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Timing Celestial Observations, Continued - 14221_166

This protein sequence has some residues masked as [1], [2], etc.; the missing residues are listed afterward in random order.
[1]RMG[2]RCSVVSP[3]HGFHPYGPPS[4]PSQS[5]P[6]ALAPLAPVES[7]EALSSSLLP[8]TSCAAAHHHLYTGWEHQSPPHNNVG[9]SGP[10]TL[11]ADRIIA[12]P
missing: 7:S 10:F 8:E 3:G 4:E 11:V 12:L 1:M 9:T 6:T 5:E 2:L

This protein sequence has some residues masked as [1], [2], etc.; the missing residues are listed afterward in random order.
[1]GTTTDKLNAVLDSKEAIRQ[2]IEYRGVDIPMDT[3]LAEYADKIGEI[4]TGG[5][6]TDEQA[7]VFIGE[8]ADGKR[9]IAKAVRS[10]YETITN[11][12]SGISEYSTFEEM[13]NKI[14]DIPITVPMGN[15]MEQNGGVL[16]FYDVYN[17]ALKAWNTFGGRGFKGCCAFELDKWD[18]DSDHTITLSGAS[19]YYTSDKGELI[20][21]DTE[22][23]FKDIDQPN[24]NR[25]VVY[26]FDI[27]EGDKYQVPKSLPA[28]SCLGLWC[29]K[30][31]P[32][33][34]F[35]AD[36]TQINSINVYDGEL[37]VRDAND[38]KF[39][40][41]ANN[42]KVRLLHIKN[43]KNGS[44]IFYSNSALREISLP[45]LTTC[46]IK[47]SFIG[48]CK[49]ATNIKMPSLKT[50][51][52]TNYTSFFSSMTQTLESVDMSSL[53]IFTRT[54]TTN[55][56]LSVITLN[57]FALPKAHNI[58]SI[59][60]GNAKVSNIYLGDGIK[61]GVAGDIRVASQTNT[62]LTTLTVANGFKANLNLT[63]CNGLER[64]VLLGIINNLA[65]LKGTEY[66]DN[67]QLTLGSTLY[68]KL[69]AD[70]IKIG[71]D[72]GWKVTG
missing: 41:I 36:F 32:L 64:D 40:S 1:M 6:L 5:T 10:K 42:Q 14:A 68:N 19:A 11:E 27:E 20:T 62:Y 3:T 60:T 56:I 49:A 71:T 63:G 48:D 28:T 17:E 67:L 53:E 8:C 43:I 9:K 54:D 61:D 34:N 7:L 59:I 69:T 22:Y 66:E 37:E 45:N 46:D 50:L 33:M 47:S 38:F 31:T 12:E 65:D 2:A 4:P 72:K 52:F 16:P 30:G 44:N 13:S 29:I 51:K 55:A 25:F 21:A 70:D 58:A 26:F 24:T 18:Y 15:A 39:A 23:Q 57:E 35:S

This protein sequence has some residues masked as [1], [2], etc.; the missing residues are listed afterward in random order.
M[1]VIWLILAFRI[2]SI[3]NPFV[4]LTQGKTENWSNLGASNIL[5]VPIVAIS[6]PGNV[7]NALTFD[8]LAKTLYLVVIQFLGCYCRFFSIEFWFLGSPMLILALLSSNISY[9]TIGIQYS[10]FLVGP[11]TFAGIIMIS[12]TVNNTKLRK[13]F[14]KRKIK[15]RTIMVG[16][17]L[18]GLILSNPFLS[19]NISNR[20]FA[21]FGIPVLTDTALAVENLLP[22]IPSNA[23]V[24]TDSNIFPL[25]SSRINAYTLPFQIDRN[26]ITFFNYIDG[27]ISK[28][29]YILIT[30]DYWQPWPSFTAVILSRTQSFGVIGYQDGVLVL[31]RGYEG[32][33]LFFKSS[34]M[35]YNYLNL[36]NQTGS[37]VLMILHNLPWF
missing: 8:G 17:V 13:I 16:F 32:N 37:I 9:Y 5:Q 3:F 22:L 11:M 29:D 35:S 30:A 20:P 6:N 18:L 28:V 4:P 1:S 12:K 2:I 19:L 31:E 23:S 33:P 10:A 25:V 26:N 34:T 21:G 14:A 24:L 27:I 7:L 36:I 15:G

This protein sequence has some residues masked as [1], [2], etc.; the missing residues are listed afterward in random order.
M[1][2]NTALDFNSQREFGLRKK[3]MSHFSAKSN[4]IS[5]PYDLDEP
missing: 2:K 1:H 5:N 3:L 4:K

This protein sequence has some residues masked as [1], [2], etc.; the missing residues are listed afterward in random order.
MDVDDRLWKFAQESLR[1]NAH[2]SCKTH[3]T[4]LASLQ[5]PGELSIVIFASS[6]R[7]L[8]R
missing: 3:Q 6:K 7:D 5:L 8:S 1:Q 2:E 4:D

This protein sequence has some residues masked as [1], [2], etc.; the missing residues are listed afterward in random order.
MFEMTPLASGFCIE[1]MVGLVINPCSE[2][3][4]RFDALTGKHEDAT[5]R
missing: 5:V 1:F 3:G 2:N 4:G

Timing Celestial Observations Background The  importance  of  obtaining  the  exact  GMT  (UTC)  of  every  celestial observation  was  mentioned  earlier.  Obviously,  it  would  be  impractical  if every time you took a sight on the bridge wing, you had to dash into the charthouse  and  look  at  the  chronometer.  Every  observation,  consequently, is timed the instant it is made, either by a stopwatch or by a comparing watch. Techniques There  are  several  methods  available  for  timing  observations.  In  this  text we  will  cover  the  preferred  method  only.  The  preferred  method  consists of  one  person  taking  observations  and  another  person  marking  the  exact time  of  the  observation.  The  person  marking  the  time  will  need  to  use  a comparing watch set to GMT from a time tick or set to chronometer time. The  stopwatch  can  be  started  exactly  on  some  convenient  minute  or  hour of  the  chronometer.  If  its  rate  is  known  to  be  small,  there  is  no  necessity for  working  out  any  chronometer  minus  watch  (C-W)  computation, provided  the  interval  during  which  observations  are  taken  is  short.  For  a single  observation,  the  stopwatch  can  be  stopped  (or,  reversing  the procedure,  the  watch  may  be  started)  when  the  sight  is  taken,  but  seldom is  only  one  observation  made.  For  this  reason,  the  stopwatch  must  usually be read like any other watch. A comparing watch can be set to the chronometer time and can be used to keep time if its rate is also small.    Some  navigators,  though,  prefer  to keep  their  watches  on  zone  time;  hence,  observation  time  must  be computed.  It  doesn’t  matter  whether  computation  is  made  before  or  after the  observation.  It  is  essential  to  have  the  interval  as  short  as  possible between time of sight and time of computation.    Otherwise,  enough  time may elapse for the watch to gain or lose a sufficient amount to cause an error.  For  better  accuracy  and  to  avoid  careless  errors,  it’s  a  good  idea  to make C-W computations both before and after a round of sights. 5-19

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